October 24 is a special day for our Claretian Family. We pause from our routine activities, take a good look at the life of our Founder, and draw inspiration to renew ourselves in the charism he has bequeathed onto us. We shall unite ourselves with him to glorify God and offer ourselves unreservedly to the mission of the Lord.
I invite all of you to take a little time to contemplate the life of our founder and imagine what he would ask of his missionaries today in order to be true to our missionary vocation.
The profile of a missionary, which Claret wrote in the autobiography (Aut 494), expresses what he hopes from us. The first thing is the fire of love that burns in us. Everything naturally follows from there. He ardently prayed for it thus: “My Jesus, I ask you for love, for great flames of that fire you brought down from heaven to earth” (Aut 446). Without the fire of love, a missionary is like a locomotive or a ship without fire and steam to move them (Aut 441).
Some of the deep spiritual illuminations of Claret, which he describes as what the Lord gave him to understand, are about us, his missionaries. Claret applied the seven thunders narrated in Apocalypse 10:1 to the missionaries who should shout aloud the word of God like thunder and imitate the Apostles James and John, the sons of thunder, in zeal, chastity, and love for Jesus and Mary (Aut 686). Jesus revealed to Claret that It was not Claret or his missionaries but the Spirit of the Father who was speaking in them while they were proclaiming the word of God. Hence, every missionary could say, “The spirit of the Lord is upon me. Therefore, he has anointed me. He has sent me to bring glad tidings to the poor and the broken hearted” (Aut 687). Indeed, we should be able to say it about ourselves today.
This jubilee year of Mercy invites us “to be merciful like the Father” (Misericordiae Vultus 13). The love for God and for our brothers and sisters poured into our hearts by the Holy Spirit (CC 10) is the merciful love of the Father. Our Founder experienced the peace, joy and harmony of his missionary community and the fruits of their apostolate as the singular grace God in His infinite mercy and kindness (Aut 609). Claret would want us to celebrate God’s merciful love in the community and impart it to all our brothers and sisters in our mission with the tenderness and compassion which we learn from the Heart of Mary.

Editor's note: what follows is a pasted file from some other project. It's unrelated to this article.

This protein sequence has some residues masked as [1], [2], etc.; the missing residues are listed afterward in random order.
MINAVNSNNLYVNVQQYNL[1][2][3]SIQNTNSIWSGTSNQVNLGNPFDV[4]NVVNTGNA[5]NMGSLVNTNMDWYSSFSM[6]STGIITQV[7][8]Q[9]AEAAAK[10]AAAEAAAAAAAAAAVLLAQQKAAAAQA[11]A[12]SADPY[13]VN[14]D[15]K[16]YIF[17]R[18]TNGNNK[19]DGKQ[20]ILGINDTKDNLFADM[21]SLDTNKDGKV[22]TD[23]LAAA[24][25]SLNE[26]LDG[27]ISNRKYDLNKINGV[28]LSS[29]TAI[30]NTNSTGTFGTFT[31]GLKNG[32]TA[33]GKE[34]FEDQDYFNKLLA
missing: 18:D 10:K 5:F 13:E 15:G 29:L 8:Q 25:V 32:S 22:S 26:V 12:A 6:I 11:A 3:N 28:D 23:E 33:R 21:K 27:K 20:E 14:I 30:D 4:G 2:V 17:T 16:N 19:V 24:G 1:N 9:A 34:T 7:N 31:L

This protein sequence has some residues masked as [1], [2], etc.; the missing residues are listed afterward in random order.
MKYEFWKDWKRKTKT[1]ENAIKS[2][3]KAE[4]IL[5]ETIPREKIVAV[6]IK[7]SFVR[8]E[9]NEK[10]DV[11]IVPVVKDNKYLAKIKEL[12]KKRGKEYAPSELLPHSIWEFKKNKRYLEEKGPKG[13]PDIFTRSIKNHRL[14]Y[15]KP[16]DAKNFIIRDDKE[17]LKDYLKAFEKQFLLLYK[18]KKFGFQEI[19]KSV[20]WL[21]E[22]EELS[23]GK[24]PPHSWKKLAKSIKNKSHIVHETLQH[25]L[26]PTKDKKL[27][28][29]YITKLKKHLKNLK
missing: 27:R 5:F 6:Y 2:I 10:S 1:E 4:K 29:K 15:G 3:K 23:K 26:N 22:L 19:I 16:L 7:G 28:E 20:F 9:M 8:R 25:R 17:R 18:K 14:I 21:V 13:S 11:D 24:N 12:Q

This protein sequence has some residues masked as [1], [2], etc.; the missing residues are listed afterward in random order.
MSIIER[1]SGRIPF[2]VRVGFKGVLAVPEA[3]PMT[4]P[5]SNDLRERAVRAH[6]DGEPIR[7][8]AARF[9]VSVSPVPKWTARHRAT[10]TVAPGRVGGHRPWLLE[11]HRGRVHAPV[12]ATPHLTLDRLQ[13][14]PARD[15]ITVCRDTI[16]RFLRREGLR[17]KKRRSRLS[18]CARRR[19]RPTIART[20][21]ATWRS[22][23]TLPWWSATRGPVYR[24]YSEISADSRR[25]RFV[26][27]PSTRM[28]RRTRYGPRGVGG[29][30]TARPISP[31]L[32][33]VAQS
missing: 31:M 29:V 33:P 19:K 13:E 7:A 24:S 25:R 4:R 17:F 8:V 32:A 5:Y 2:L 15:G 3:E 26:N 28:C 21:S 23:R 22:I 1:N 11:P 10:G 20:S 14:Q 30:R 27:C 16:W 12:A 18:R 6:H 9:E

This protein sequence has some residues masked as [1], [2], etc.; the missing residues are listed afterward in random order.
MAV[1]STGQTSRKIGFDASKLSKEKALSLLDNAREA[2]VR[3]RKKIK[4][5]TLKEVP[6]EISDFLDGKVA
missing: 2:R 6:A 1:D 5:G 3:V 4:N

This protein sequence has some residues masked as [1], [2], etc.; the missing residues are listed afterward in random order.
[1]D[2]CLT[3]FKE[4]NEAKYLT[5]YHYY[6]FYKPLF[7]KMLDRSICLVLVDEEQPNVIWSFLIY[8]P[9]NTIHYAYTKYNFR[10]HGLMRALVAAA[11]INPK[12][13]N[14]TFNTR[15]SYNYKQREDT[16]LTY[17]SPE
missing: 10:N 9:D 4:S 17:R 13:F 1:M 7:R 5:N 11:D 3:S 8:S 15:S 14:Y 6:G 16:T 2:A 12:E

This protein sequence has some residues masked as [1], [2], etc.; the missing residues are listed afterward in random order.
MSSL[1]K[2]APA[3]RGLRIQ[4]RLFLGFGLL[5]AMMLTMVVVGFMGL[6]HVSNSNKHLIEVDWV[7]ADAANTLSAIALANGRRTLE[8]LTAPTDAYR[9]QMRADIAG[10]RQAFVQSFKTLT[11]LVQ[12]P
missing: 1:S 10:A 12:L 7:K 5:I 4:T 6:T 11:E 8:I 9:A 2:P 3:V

An important message that Claret received from Jesus and Mary for the missionaries was to learn mortification to be more fruitful in the mission (Aut 684). In a consumer world, which promotes consumerism and spending, it is a taboo to speak about mortification and moderation. Paradoxically these values are all the more relevant for us today to be credible witnesses and messengers of the joy of the Gospel.
Our Founder understood his vocation as a process of transformation into God. He earnestly prayed for this change: “At the words of consecration the substance of bread and wine are changed into the substance of your body and blood. Almighty God consecrate me; speak over me the words that will change me totally into you (Aut 756). Holy Eucharist, the bread transformed and broken for the life of the world, gives the clue to understand the process of transformation that has to happen in a missionary.
It reminds me of the story of Tagore in Gitanjali. A mendicant who went from door to door begging heard that the King of Kings, seated in a golden Chariot, was passing by. With eager longing, he waited on the wayside hoping that the luck of his life had come at last. The chariot of the King stopped near him and the king alighted to the poor man’s delight. Alas, before the beggar could do anything, the king held out his hands begging for alms. Confused, the mendicant reached out to his bag, took out a small corn and placed on the palm of the king reluctantly. Back in his hut, the poor man emptied his bag on the floor. To his surprise, he found a little grain of gold in the heap of his alms. He bitterly wept. If he had had the heart to give his all to the King of Kings, everything would have turned into gold!
Claret did not withhold anything for himself, but rather offered his whole self to the Lord. No wonder his life was transformed into Christ. It is this process of transformation that the XXV General Chapter invites us to embrace. We shall actively open ourselves whole and entire to the transforming action of the Holy Spirit in the Congregation. Wish you a very Happy Feast of the Founder!
Fr. Mathew Vattamattam cmf
General Superior of the Congregation